Watercolor students are always asking, “Why do my colors look muddy?” There are several reasons that cause this to occur.
The most common cause is over-working of the surface. This means that paint has been applied to the dry paper with a brush and then the student has brushed back and forth across the paper to get it “just right”. By disturbing the surface of the paper, you are breaking off all of the fine paper filaments that catch the paint and forcing it into the paper surface. If paint is left to settle into the paper on its own, the fine filaments will prevent some areas of the paper from catching paint and those areas will add sparkle to the paint. Less is more in watercolor, so put your wash down and leave it, don’t keep brushing it.
For best color on your initial wash, paint should be floated (with a loaded brush) into clear water on the paper and left to find its own equilibrium. The artist can tip and tilt the paper to get the paint to move in any direction, but avoid using the brush to scrub the paint on the surface. I always float in my first wash. Subsequent layers may be brushed on, but use the brush gently and continue to use enough water so that the paint will float.
Another reason for dull and muddy looking color is over-mixing. I watch students stir paint mixtures on the palette for quite a few seconds. The more that the paint is stirred, the duller the color. I like to mix the colors on the paper, wet-into-wet and let the colors find their own mixture. This results in beautiful color transitions and lively color mixes.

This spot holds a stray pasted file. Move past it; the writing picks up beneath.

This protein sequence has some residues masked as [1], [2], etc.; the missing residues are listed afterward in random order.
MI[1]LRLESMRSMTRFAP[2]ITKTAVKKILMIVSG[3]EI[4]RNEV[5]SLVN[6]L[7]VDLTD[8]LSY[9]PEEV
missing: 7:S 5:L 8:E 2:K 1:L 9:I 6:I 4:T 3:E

Try this experiment in color mixing. Using permanent rose and cobalt blue, try mixing and applying it in three different ways and see how the colors change.
- Mix the rose and blue on your palette and stir it on the palette for 15-20 seconds. Apply it with your brush to a 3” square on dry paper.
- Mix the rose and blue on your palette but don’t do more than a couple of swirls through with your brush for mixing. You should still see some of each color in the mixture. Apply with brush to 3” square on dry paper.
- Wet a 3” square on your paper with clear water, being gentle with the paper surface. Load your brush with the blue and drop it into the water, letting the water move the paint instead of the brush. (Keep your paper at a slight angle and let gravity help you.) Now load your brush with the rose and drop it into the blue, once again letting the water and gravity do the mixing for you.
- Let all of these squares dry completely and compare the results. You should see some significant differences in the final colors.
I will address a couple of other reasons for “muddy colors” in my next blog post.